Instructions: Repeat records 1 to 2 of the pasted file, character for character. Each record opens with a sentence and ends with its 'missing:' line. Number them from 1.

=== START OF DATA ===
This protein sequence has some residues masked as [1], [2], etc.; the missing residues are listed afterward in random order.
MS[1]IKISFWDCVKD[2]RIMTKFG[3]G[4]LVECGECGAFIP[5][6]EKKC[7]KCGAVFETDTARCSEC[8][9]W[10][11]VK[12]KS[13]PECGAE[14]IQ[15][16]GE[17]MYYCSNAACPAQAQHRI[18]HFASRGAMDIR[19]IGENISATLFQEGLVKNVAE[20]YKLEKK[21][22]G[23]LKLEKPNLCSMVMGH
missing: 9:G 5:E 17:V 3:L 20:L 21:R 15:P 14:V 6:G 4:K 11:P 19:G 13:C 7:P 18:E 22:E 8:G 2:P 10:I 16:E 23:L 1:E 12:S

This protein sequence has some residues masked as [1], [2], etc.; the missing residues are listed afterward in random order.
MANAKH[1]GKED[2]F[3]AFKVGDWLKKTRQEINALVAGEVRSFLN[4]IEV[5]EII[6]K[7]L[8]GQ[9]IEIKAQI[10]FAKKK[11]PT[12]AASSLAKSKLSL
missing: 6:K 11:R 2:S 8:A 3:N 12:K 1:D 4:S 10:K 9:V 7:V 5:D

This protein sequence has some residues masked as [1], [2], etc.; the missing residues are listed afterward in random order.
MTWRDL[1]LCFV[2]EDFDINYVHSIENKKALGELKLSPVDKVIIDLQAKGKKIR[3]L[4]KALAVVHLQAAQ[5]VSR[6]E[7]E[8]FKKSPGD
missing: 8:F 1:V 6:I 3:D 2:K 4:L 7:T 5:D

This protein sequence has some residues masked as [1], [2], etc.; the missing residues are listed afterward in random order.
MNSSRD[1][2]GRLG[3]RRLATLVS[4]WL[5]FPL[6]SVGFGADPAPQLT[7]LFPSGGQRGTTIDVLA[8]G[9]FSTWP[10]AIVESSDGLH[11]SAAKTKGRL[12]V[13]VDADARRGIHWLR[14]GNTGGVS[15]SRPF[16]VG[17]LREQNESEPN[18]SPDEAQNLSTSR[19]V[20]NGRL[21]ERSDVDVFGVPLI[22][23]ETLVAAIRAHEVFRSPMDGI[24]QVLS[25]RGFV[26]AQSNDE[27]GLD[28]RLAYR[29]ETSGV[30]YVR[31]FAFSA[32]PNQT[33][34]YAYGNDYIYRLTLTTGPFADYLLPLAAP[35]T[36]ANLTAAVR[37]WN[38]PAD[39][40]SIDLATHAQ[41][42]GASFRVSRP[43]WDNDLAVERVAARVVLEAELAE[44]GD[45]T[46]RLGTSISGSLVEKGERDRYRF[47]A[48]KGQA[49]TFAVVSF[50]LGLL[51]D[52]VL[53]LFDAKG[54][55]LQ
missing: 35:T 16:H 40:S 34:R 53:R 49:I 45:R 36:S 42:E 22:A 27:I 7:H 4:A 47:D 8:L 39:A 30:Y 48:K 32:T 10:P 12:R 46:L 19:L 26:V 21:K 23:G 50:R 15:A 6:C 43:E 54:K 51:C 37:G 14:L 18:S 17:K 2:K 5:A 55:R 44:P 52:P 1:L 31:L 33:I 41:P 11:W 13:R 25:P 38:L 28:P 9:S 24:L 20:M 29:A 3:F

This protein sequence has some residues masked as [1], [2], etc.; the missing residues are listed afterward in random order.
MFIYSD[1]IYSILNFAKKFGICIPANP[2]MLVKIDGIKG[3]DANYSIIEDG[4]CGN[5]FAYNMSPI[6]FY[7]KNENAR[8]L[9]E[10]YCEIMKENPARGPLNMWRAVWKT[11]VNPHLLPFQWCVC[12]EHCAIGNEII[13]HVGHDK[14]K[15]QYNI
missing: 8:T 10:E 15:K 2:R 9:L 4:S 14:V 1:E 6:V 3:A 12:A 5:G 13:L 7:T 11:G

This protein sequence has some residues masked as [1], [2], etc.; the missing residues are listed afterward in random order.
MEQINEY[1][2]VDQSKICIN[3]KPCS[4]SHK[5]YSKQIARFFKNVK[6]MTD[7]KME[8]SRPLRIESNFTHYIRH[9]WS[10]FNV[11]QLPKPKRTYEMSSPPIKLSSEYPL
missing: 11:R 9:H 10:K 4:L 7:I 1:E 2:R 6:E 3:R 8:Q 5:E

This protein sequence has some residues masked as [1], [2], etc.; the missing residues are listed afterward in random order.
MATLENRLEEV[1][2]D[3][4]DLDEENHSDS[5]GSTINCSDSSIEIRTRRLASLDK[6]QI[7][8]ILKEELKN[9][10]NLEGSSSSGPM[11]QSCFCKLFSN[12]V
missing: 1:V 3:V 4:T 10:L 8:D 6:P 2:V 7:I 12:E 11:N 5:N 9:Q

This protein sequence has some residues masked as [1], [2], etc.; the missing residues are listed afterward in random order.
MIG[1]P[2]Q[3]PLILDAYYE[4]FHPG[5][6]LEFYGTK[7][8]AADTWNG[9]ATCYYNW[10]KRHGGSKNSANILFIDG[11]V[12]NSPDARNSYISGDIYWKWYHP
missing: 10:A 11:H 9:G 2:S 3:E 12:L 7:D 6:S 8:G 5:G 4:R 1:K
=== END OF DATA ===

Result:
This protein sequence has some residues masked as [1], [2], etc.; the missing residues are listed afterward in random order.
MS[1]IKISFWDCVKD[2]RIMTKFG[3]G[4]LVECGECGAFIP[5][6]EKKC[7]KCGAVFETDTARCSEC[8][9]W[10][11]VK[12]KS[13]PECGAE[14]IQ[15][16]GE[17]MYYCSNAACPAQAQHRI[18]HFASRGAMDIR[19]IGENISATLFQEGLVKNVAE[20]YKLEKK[21][22]G[23]LKLEKPNLCSMVMGH
missing: 9:G 5:E 17:V 3:L 20:L 21:R 15:P 14:V 6:G 4:K 11:P 19:G 13:C 7:P 18:E 22:E 8:G 2:P 10:I 16:E 23:L 1:E 12:S

This protein sequence has some residues masked as [1], [2], etc.; the missing residues are listed afterward in random order.
MANAKH[1]GKED[2]F[3]AFKVGDWLKKTRQEINALVAGEVRSFLN[4]IEV[5]EII[6]K[7]L[8]GQ[9]IEIKAQI[10]FAKKK[11]PT[12]AASSLAKSKLSL
missing: 6:K 11:R 2:S 8:A 3:N 12:K 1:D 4:S 10:K 9:V 7:V 5:D